Find someone who has endured many changes and pay attention to their attitude. Are they always angry and resentful or do they seem stable minded and strong? You will want to learn from someone who has taken away positive aspects of their ever-evolving life in order to feel confident about what you are experiencing. Remember, change can be good! Give it a shot!

References:

Is it actually true that we can form a new habit in just 21 days?

Everyone knows about the “power of habit.” Whatever we do or think, is dominated by the firing of our brain synapses between neurons (brain cells) that “lead” communication within the brain. When a behavior, action or any pattern repeats continuously, a network of neurons created on the specific (or thought or action patterns).

As a result, these firings make the behaviors seem “natural”. For example, the move-set of morning awakening (eg. tooth brushing-coffee-cigarette), is practically instinctive, automatic. One action triggers the next.

Dr. Maxwell Maltz, a plastic surgeon, in the 1950s began to observe a strange pattern among his patients. When he would perform an operation – like a nose job, for example – he found that they needed about 21 days to get used to seeing their new face. Similarly, when a patient had an arm or a leg amputated, Maltz noticed that the patient would sense a phantom limb for about 21 days before adjusting to the new situation.

These observations led Maltz to think about his own period to adapt to changes and new behaviors, and he noticed that it also took himself about 21 days to create a new habit. Maltz wrote about these experiences and said “These, and many other commonly observed phenomena tend to show that it requires a minimum of about 21 days for an old mental image to dissolve and a new one to jell.”

At 1960, Maltz published this quote and other thoughts on the behavior change in his book Psycho-Cybernetics. The book went on to become blockbuster best-seller, selling over 30 million copies.

At the following decades, through various self-help “gurus”, the people started to forget that Maltz said “a minimum of about 21 days” and shortened it to “It takes 21 days to form a new habit.”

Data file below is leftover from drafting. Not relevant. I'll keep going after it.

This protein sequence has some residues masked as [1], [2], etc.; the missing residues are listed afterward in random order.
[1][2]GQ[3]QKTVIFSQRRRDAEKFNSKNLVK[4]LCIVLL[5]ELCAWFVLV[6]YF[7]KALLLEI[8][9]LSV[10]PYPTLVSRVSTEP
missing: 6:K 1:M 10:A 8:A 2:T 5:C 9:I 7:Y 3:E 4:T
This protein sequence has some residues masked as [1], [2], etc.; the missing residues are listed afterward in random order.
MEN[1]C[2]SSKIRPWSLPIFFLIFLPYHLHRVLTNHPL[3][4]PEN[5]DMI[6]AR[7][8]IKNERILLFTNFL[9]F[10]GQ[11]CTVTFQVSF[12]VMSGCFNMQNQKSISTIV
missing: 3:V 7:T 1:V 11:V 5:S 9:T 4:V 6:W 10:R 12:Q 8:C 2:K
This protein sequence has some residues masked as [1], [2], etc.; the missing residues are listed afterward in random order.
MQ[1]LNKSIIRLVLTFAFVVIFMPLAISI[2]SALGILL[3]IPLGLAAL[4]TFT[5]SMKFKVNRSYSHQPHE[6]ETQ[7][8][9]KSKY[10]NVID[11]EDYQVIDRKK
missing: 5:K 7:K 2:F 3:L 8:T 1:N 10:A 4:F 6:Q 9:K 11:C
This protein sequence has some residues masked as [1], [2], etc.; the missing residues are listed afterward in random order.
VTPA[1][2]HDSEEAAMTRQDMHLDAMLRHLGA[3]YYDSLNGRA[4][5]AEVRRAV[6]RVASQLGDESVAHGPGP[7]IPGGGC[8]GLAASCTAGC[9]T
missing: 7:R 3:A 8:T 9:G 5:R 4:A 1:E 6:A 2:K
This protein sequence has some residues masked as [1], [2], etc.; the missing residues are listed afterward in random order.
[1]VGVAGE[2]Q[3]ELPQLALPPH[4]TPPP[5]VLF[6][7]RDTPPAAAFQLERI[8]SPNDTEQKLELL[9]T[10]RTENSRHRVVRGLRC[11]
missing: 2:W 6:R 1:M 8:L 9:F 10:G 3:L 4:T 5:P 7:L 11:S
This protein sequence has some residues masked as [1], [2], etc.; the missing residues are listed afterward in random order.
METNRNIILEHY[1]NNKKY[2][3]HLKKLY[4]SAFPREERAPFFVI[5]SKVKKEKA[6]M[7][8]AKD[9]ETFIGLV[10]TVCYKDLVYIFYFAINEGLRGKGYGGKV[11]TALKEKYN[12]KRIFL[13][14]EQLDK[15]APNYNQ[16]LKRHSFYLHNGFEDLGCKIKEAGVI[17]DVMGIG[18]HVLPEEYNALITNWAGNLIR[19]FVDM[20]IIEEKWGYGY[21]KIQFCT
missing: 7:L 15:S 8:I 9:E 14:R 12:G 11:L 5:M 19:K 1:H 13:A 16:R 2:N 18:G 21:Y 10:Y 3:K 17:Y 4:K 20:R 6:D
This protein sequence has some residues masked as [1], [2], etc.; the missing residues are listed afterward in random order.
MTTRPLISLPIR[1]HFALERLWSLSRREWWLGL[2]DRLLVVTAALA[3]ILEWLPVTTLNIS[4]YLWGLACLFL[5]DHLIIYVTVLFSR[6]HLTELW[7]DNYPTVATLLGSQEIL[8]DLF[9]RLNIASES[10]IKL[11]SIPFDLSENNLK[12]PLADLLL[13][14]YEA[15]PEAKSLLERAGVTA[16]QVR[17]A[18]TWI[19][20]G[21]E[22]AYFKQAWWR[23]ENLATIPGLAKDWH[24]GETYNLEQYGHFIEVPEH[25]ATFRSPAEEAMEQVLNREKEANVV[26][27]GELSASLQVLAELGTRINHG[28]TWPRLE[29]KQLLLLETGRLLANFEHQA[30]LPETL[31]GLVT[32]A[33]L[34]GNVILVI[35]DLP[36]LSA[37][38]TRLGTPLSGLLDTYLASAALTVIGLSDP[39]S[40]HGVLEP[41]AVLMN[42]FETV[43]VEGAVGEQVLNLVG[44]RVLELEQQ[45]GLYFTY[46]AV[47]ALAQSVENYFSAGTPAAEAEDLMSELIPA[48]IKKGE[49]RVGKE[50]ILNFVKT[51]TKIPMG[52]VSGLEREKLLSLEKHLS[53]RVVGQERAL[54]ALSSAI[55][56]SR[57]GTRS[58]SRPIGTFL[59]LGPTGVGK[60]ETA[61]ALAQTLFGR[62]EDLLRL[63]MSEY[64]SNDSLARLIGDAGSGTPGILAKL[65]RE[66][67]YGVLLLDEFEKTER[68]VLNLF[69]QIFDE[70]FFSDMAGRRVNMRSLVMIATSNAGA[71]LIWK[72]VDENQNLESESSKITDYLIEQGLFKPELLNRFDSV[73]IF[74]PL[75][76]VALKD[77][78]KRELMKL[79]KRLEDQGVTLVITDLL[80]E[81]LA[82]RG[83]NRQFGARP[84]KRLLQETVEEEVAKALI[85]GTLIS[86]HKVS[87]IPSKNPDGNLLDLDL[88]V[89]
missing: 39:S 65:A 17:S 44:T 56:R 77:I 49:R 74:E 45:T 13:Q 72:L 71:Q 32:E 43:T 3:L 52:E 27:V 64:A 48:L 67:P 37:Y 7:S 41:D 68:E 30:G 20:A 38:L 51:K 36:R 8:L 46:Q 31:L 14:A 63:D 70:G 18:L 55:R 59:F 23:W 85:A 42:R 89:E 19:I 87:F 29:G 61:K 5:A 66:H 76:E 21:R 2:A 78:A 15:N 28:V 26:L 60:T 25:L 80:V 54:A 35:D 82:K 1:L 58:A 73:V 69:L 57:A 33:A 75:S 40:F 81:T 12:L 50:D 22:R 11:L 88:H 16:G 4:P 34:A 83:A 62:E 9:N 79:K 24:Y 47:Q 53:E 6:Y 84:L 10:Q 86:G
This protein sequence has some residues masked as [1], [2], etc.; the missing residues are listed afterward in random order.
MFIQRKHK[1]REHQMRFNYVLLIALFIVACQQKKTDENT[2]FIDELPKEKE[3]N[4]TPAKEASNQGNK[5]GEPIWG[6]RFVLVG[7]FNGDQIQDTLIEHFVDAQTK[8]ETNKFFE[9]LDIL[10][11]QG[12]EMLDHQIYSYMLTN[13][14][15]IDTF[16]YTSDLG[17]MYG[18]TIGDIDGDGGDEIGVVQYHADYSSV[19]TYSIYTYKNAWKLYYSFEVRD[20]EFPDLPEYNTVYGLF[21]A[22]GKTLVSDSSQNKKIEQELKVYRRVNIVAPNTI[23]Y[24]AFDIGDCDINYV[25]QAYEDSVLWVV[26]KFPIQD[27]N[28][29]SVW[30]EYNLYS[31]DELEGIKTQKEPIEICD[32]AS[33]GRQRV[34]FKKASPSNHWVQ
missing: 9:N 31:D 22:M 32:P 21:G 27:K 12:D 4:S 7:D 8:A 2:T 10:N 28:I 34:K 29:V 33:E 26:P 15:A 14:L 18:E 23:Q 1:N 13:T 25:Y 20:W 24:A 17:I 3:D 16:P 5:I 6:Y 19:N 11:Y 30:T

So, what is the answer?

 

How Long Does it Take to Develop a New Habit?

Phillippa Lally is a health psychology researcher at University College London. In a study published in the European Journal of Social Psychology, Lally and her research team decided to figure out just how long it actually takes to form a habit.

The study examined the habits of 96 people over a 12-week period. Each person chose one new habit for the 12 weeks and reported each day on whether or not they did the behavior and how automatic the behavior felt.

Some people chose simple habits like drinking a bottle of water with lunch. Others chose more difficult tasks like running for 15 minutes before dinner or do 50 sit-ups after the morning coffee. At the end of the 12 weeks, the researchers analyzed the data to determine how long it took each person to go from starting a new behavior to automatically doing it.

The answer was that, on average, it takes more than two months before a new behavior becomes automatic — 66 days to be exact. And how long it takes a new habit to form can vary widely depending on the behavior, the person, and the circumstances. In Lally’s study, it took anywhere from 18 days to 254 days for people to form a new habit.*

In other words, if you want to create a new behavior, it will probably take you from two months to eight months

Another interesting point that researchers found, is that not performing the behavior always, ie if lost some days, do not substantially affect the process of habit formation.

How to Manage the Formation of New Habits

Let’s see how to handle the issue of forming new habits, to not get discouraged:

First, there is no reason to give up if you try to do something new and see that it doesn’t become a habit within the first weeks. As mentioned, supposedly gets more. Prefer the slow and long path and focus on repetition.

Second, it’s not necessary to be perfect. Making a mistake or missing 2-3 days has no measurable impact on long-term results.

Third, prefer longer timeframes. Developing new habits is a process, not an event. You should like the whole process and embrace it. this will help you to commit yourself making small incremental improvements.

In conclusion, if a behavior is repeated often enough and for a long time, these neural pathways will increasingly grow and form your new habit! The human brain is a very adaptive “machine”. All brains are different, and the formation of new habits based on aspects of the experience and personality of the individual.

*Even though the study only ran for 12 weeks, the researchers were able to use the data to estimate the longer timelines (like 254 days) to form habits.

References:

http://science.howstuffworks.com/life/inside-the-mind/human-brain/form-a-habit.htm

https://www.brainpickings.org/2014/01/02/how-long-it-takes-to-form-a-new-habit/

http://www.huffingtonpost.com/james-clear/forming-new-habits_b_5104807.html